Downtown Richmond devastated the night before Christmas 1902

By Gregory Harutunian For Chronicle Media

The Schroeder house today. (Photo by Gregory Harutunian/for Chronicle Media)

The Schroeder house in 1902 was the scene of Ralph “Darb” Kilburn’s effort to save the structure, standing on the roof’s pinnacle, throwing water onto horse blankets. (Photo by Gregory Harutunian/for Chronicle Media)

The Village of Richmond has come to be known as “The Village of Yesteryear,” for the quaint appearance of its historic downtown business district, bordered roughly by Main, Mill, and Broadway streets. Walking the area one notes the date mantles on commercial building tops displaying dates from 1903-14, with outlying residential homes reflecting the “Italianate or Second Empire styles,” according to Gail Drabant’s “History of the Covell House.”

A cryptic paragraph from her writing states, “On Christmas Eve 1902, a devastating fire swept through most of Richmond’s commercial district destroying twenty buildings. The fire was a setback for Richmond’s economic growth as most of the buildings were either uninsured or underinsured. Many business owners did not bother to rebuild at all, following the fire.”

The McHenry County Historical Society has no photographs of the devastation caused in the town that night. An email from its administrator, Kurt Begalka, stated he had located the 1832-98 McHenry County history book describing the fire as: “Richmond’s worst. At 1:00 a.m., those living in the ‘flats’ near Main and Broadway streets smelled burning wood … apparently from the rear of the bakery. The fire raged through the Richmond Gazette’s printing plant, and another 20 downtown buildings.”

The story was recorded in the Jan. 1, 1903 edition now-defunct Richmond Gazette, and reprinted in 1961. While the society has acquired the Richmond Gazette holdings, the 1961 information came from a photocopy supplied by the late mother of Richmond USPO work, Kris Anderson.

“I lived in the T.C. Schroeder house, the home on the south side of the Richmond Memorial Hall, as a little girl,” said Anderson. “My mother told me the story of the fire. She said there was a horse and tack shed in the back.”

The Schroeder house, and the efforts to save it from the fire, played a large part in the entire town not going up in flames.

The Richmond Gazette’s article said people living in the apartment flats were “aroused by the smell of burning wood. Upon investigation, fire was found to be raging in the rear of the building, occupied by A. Fisher, in a bakery-restaurant, and the partition between the kitchen and William Nyquist’s drug store.” Considered too far gone to save, the city marshal was notified and the lone fire engine was brought into action.

Fire consumed the jewelry store and meat market on either side of the structure, working its way to the Rice Bakery and Restaurant heading south. The adjoining Velsey Tailor Shop was soon engulfed by flames, and helped the blaze wind around the corner catching a millinery shop which also soon caught fire. A bucket brigade was formed, chain-carrying containers of water that were hand-thrown onto the fire. The conflagration halted at the walls of the old bank building on Broadway Street.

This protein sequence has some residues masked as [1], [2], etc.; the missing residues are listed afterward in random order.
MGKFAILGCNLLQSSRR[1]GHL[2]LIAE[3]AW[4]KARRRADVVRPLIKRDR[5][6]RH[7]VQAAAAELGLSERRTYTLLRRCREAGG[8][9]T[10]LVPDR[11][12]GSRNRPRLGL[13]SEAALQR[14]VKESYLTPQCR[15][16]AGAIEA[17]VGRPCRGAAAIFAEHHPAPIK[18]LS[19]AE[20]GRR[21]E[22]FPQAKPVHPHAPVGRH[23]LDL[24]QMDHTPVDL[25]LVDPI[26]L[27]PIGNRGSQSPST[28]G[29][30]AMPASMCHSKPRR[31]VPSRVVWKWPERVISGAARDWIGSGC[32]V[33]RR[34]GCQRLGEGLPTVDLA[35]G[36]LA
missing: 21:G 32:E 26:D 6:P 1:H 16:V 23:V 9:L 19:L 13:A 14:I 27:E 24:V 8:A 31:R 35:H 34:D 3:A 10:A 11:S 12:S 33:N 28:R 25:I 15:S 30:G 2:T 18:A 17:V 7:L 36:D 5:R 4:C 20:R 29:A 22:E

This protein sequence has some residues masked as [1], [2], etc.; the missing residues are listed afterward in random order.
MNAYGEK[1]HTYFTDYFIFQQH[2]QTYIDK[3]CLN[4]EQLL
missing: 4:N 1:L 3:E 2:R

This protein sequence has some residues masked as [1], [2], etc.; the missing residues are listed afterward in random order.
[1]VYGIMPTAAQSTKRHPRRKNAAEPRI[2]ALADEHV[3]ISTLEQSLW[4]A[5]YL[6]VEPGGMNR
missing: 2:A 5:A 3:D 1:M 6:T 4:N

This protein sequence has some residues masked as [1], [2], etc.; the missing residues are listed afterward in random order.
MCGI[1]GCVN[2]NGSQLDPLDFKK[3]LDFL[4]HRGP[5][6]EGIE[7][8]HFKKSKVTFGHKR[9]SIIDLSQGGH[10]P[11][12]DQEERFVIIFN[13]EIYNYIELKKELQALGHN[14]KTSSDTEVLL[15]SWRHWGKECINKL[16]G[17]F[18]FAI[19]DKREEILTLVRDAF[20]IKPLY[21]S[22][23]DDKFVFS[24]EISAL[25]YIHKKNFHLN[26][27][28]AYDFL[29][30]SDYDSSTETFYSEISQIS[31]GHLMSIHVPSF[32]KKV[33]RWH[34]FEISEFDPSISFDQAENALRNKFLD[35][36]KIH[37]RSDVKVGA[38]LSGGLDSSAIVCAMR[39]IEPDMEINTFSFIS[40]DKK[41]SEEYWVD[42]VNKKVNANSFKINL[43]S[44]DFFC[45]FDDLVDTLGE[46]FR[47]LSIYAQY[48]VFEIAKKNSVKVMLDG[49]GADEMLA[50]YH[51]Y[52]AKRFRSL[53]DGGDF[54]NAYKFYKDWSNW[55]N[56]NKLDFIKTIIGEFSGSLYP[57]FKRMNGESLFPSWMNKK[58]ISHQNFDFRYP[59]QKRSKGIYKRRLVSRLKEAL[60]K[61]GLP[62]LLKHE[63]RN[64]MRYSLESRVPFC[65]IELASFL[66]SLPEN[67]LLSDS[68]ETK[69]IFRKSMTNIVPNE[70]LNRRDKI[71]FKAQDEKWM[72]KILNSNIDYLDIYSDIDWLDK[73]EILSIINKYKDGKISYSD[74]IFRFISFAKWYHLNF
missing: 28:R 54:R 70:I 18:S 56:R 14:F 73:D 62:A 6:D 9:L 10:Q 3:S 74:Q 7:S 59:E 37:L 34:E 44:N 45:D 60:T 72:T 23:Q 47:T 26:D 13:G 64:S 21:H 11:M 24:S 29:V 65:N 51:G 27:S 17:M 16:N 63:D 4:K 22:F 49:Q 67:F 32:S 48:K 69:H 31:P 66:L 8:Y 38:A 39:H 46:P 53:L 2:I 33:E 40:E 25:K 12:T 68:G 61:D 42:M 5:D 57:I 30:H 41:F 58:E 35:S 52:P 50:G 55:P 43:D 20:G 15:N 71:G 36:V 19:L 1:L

Unfortunately, the heat set other buildings into flame on the east side of the street consuming the “Nash Grocery Store, Wray’s Undertaking and Furniture Establishment, along with the Gazette’s own printing and news offices. Johnott’s Grocery in the former 1905 Emporium building, and the city jail” also burned to the ground.

The State Bank of Richmond, built in 1890, marks the point where the great fire of Christmas Eve 1902 stopped and changed direction to head east toward other commercial and residential dwellings. (Photo by Gregory Harutunian/for Chronicle Media)

Saving the nearby Schroeder house was “scene of a valiant and successful attempt by Ralph ‘Darb’ Kilburn to arrest a raging fire … Kilburn sat on the topmost pinnacle throwing buckets of water on horse blankets covering the roof until the blaze subsided.” The gazette article also said Kilburn’s clothing would ignite from the heat, and were “summarily extinguished by dashes of icy water.”

The paper’s account continued, “Kilburn’s efforts to save the Schroeder house became a focal point since it was presumed that had the walls started to burn, it could have taken the entire southeast portion of the town with it.” Kilburn was a “center of attraction,” standing on the roof’s pinnacle, and before long, many others joined to protect the house and quash the flames.

No one was seriously hurt, the next day brought a survey of the ruined structures. It was estimated that damages amounted to approximately $40,000 in 1902 currency rates, and translates to $1.2 million in 2019. The ruined structures were uninsured and left no funds for rebuilding. A subsequent investigation determined the cause of the fire was “considered that a defective flue in the restaurant” and a coffee pot on the stove.

The historic downtown business district as it appears today, while appearing quaint, is shaped by what transpired on Christmas Eve 1902, in rising from the ashes.

One interesting footnote: the original fire engine owned by the city and deployed that evening was found, decades later. The Richmond Township Fire Protection District purchased and restored the apparatus. It is now on display at their stationhouse, located at Route 12 and Hunter Drive in Richmond.